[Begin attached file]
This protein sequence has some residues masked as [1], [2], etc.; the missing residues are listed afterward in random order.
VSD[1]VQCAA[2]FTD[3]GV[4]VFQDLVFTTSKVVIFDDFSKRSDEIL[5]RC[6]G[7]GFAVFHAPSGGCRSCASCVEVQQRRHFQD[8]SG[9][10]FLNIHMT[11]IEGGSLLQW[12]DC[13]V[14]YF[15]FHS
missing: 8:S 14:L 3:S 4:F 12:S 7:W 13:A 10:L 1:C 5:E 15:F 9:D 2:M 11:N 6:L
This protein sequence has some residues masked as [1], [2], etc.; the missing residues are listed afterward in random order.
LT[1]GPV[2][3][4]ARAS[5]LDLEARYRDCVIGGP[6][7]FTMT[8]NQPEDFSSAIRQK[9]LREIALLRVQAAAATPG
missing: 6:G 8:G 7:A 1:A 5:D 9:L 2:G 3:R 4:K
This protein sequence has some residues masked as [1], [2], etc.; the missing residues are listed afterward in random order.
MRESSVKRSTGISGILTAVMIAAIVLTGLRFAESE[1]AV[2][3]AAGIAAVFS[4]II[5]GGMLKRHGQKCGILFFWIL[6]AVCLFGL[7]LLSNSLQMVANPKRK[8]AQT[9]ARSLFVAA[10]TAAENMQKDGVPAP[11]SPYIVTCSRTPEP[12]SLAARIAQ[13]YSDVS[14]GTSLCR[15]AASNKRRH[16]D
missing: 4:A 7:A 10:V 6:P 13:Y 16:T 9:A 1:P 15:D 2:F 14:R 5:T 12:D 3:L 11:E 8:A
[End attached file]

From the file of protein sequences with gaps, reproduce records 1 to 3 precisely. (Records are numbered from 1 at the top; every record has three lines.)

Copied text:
This protein sequence has some residues masked as [1], [2], etc.; the missing residues are listed afterward in random order.
VSD[1]VQCAA[2]FTD[3]GV[4]VFQDLVFTTSKVVIFDDFSKRSDEIL[5]RC[6]G[7]GFAVFHAPSGGCRSCASCVEVQQRRHFQD[8]SG[9][10]FLNIHMT[11]IEGGSLLQW[12]DC[13]V[14]YF[15]FHS
missing: 8:S 14:L 3:S 4:F 12:S 7:W 13:A 10:L 1:C 5:E 15:F 9:D 2:M 11:N 6:L
This protein sequence has some residues masked as [1], [2], etc.; the missing residues are listed afterward in random order.
LT[1]GPV[2][3][4]ARAS[5]LDLEARYRDCVIGGP[6][7]FTMT[8]NQPEDFSSAIRQK[9]LREIALLRVQAAAATPG
missing: 6:G 8:G 7:A 1:A 5:D 9:L 2:G 3:R 4:K
This protein sequence has some residues masked as [1], [2], etc.; the missing residues are listed afterward in random order.
MRESSVKRSTGISGILTAVMIAAIVLTGLRFAESE[1]AV[2][3]AAGIAAVFS[4]II[5]GGMLKRHGQKCGILFFWIL[6]AVCLFGL[7]LLSNSLQMVANPKRK[8]AQT[9]ARSLFVAA[10]TAAENMQKDGVPAP[11]SPYIVTCSRTPEP[12]SLAARIAQ[13]YSDVS[14]GTSLCR[15]AASNKRRH[16]D
missing: 4:A 7:A 10:V 6:P 13:Y 16:T 9:A 1:P 15:D 2:F 14:R 5:T 12:D 3:L 11:E 8:A